Members of the Senate Judiciary Committee will get their first chance to directly question Supreme Court justice nominee Judge Ketanji Brown Jackson on Tuesday — the second day of a four-day confirmation hearing.
It will come a day after committee members and Jackson herself provided opening statements in a session that lasted more than four hours Monday.
During her opening statements, Jackson promised to keep a "neutral posture" if confirmed to the high court.
"I evaluate the facts, and I interpret and apply the law to the facts of the case before me, without fear or favor, consistent with my judicial oath," Jackson said.
She also addressed the historic nature of her confirmation. She's the first Black woman to ever be nominated to serve on the Supreme Court.
"Unlike the many barriers (my parents) had had to face growing up, my path was clearer, such that if I worked hard and believed in myself, in America I could do anything or be anything I wanted to be," Jackson said.
Lawmakers were in agreement that they welcomed Jackson's diverse background on the high court.
Republican Sen. Lindsey Graham said he was in favor of having the court "look more like America," and Democratic Sen. Patrick Leahy said that Jackson's nomination marked "a new page in the history of America — a good page."
Republican senators — many of whom, in a rapidly polarizing political climate, will surely oppose Jackson's confirmation on the basis of being nominated by a Democratic president — spent much of their opening statements pledging a challenging but fair confirmation process.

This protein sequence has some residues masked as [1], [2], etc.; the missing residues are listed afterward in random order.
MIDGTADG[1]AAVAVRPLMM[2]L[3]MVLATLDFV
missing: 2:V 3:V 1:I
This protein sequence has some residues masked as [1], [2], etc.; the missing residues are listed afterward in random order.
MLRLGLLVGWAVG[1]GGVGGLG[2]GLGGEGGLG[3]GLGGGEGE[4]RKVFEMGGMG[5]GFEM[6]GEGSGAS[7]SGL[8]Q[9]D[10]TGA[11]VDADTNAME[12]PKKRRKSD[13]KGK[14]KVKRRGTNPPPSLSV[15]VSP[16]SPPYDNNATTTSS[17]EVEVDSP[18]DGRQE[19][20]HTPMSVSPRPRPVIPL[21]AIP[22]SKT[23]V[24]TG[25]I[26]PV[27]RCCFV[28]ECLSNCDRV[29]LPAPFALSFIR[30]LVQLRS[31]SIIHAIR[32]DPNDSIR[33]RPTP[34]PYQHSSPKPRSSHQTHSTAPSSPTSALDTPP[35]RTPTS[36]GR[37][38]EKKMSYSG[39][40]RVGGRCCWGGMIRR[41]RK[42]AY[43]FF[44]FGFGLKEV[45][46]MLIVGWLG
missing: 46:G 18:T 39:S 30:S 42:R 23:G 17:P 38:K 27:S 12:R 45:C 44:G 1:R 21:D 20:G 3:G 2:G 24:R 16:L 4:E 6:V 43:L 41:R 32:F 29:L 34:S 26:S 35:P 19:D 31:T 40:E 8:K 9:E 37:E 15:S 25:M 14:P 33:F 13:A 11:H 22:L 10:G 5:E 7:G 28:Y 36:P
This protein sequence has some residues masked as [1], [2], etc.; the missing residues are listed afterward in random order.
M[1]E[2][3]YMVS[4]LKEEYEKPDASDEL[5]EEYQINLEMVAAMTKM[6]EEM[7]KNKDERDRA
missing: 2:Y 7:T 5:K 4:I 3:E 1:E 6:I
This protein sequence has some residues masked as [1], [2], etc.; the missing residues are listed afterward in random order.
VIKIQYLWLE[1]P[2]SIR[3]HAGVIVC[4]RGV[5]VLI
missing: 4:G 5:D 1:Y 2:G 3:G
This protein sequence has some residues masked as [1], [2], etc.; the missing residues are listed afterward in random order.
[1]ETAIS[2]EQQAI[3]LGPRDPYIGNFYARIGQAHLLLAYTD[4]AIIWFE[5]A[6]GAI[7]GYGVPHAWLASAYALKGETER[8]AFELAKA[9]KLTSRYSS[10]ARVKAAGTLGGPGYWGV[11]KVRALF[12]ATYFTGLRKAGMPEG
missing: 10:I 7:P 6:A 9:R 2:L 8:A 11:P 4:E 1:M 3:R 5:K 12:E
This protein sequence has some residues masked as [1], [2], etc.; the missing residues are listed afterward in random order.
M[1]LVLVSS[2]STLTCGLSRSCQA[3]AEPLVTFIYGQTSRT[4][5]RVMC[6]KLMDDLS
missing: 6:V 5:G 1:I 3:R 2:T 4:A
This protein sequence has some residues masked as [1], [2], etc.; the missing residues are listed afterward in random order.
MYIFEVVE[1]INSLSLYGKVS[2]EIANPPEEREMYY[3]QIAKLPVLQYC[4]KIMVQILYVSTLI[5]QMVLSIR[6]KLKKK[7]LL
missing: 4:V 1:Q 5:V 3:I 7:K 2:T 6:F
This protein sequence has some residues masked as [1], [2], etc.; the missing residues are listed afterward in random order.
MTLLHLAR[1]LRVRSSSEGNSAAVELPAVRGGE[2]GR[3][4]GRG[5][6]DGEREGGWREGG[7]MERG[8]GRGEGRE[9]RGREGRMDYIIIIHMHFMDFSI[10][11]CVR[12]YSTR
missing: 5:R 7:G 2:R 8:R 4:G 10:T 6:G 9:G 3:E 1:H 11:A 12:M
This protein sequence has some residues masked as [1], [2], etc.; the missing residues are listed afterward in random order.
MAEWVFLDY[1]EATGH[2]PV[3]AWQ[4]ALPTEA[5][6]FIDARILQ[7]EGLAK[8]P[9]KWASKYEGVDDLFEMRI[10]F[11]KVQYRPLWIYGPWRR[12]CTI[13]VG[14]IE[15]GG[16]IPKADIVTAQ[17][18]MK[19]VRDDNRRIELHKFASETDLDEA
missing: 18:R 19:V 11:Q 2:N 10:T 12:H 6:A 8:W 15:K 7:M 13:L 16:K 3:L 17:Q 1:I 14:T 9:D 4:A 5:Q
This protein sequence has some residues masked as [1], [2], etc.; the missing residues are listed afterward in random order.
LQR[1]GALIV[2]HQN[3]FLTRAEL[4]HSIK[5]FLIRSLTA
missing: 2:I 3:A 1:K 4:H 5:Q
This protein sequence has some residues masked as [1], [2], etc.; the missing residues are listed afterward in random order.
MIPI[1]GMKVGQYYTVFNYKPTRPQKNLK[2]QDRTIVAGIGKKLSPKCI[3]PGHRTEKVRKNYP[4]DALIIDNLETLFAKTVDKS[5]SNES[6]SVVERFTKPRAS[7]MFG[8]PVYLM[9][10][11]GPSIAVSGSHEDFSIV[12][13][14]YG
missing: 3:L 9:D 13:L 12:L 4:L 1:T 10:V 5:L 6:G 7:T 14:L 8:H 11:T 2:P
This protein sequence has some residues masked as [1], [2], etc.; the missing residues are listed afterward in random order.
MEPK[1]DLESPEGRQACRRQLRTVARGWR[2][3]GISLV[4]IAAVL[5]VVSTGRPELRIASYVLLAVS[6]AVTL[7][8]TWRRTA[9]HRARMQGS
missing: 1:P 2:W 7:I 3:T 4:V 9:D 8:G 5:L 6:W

Throughout Monday's hearings, Republican members pledged to keep things civil, blaming Democrats for attempting to hijack the 2018 confirmation hearings of Justice Brett Kavanaugh amid the accusations of sexual assault which he faced.
In questioning on Tuesday and Wednesday, lawmakers are expected to address Jackson's time defending Guantanamo Bay detainees and her past sentences for some sex offenders, which some conservatives say were too lenient.
Democrats will also likely ask about Jackson's views on abortion. While she hasn't issued many rulings on the issue, Democrats assume she supports abortion rights.
Jackson's potential appointment to the Supreme Court likely won't influence its ideological makeup. In replacing retiring Justice Stephen Breyer, Jackson would join the court's liberal contingent, which is currently outnumbered 3-6 by conservative-leaning justices.
Lawmakers will question Jackson on Tuesday and Wednesday, and the confirmation hearing will conclude Thursday when lawmakers will hold one final day of hearings without Jackson.